A police officer saw the accused leaving a bar and stopped his vehicle at 1:20 am. The officer repeatedly requested that the accused blow into an ASD. He refused, expressing his concern about the instrument’s accuracy and desire to be arrested and taken to a police station. The officer arrested him at 1:40 am for refusing to provide a breath sample. 

The accused was erroneously under the impression that his arrest would result in a trip to the police station. Instead, about ten minutes after his arrest, he realized that he would instead be released at the roadside and not tested at a police station. At this point, he offered to submit to an ASD test but the officer said it was too late.


Trial judge decided that the accused’s offer effectively cancelled the prior refusal

The trial judge examined the previous case authorities which showed that a refusal to provide a breath sample may not necessarily be considered final if the driver later agrees to the test. The judge said that if the offer is part of the same transaction as the refusal, it might effectively cancel the initial refusal. In these cases, it is necessary to consider all the circumstances, including the manner of the refusal, the time between refusing and agreeing, and the availability of the device.

The trial judge thought it was a “close case” but acquitted the accused. In arriving at this decision, the judge noted that the accused’s change of mind was due to his ill-informed opinion, only ten minutes elapsed between the last refusal and his offer, and the officer still had the ASD and could still have obtained a sample which could have been relied upon.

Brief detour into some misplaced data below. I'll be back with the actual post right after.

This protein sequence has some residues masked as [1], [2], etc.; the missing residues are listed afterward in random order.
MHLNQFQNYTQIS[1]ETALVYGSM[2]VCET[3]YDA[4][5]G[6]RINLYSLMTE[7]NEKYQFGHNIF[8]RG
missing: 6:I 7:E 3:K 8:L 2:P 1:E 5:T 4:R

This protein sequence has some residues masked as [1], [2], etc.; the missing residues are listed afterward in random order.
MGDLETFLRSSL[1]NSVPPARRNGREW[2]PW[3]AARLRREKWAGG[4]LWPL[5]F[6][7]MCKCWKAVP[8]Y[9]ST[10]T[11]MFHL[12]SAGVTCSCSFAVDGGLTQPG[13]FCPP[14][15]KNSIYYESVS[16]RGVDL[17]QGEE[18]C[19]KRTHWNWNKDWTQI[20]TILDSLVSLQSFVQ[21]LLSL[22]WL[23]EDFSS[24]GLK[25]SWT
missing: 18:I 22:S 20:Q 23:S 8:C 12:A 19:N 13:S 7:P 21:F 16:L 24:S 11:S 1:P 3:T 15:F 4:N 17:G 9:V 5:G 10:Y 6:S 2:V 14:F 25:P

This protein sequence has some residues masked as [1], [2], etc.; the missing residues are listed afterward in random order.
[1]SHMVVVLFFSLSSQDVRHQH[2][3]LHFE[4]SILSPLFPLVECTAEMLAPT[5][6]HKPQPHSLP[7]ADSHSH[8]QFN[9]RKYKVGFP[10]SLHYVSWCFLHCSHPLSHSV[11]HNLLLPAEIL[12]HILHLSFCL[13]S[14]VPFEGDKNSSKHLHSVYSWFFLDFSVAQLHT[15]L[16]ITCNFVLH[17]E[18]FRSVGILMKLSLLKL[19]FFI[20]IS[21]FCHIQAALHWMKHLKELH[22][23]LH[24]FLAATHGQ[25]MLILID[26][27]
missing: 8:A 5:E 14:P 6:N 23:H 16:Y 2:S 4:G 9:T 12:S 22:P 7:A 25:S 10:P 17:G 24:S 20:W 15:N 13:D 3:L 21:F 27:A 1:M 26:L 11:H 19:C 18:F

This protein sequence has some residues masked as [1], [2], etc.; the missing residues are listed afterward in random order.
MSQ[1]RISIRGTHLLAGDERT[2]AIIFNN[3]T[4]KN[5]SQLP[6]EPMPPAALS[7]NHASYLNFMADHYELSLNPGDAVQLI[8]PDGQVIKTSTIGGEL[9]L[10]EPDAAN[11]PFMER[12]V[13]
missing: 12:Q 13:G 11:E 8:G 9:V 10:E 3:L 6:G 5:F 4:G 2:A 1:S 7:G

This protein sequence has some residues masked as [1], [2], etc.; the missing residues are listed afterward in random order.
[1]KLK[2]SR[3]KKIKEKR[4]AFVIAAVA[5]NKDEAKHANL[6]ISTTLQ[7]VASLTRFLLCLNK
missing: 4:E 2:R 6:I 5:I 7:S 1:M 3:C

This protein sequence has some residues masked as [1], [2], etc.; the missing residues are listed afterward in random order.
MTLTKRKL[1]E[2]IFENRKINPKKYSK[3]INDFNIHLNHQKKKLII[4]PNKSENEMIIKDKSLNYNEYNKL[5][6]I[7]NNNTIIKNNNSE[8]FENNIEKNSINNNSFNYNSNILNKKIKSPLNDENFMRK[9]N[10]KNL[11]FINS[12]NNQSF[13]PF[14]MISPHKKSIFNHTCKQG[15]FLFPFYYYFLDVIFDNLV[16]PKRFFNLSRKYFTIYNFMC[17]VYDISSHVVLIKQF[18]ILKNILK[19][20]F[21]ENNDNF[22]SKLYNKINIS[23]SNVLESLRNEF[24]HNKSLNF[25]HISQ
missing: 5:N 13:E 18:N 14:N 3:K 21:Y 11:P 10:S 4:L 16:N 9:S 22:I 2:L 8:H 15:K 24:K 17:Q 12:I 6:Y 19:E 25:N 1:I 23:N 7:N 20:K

Superior Court agreed, maintaining the acquittal

The Superior Court rejected the Crown’s appeal. Even though the sample needs to be given “immediately” under section 320.27 of the Criminal Code, it said:

“This recognition that the period of immediacy has a degree of flexibility, albeit limited, is necessary to accommodate the practical realities of obtaining an accurate ASD sample from drivers due to considerations such as the potential presence of mouth alcohol. It also leaves room for some time to pass during which a law-abiding motorist, unexpectedly stopped by the police and faced with an ASD demand in circumstances where they have no access to legal advice concerning their legal obligations, has an opportunity to determine whether they will comply.”

The Superior Court decided that the trial judge, in determining whether the refusal and offer were part of the same transaction, made findings that were supported by the evidence. 


Contact the Criminal Defence Lawyers at Barrison Law in Oshawa for Impaired Driving Defence

If you have been charged with impaired driving or refusing to give a sample, you need a strategic defence to have the best chance of minimizing the adverse consequences. The criminal defence lawyers at Barrison Law are experienced in dealing with various driving charges, including impaired driving and dangerous driving. Our lawyers work closely with our clients to understand their unique circumstances and needs. 

Barrison Law provides a free initial consultation for potential clients. We also offer a 24-hour emergency phone service if you urgently require our assistance. To speak with a member of our team, please call us at 905-404-1947 or contact us online.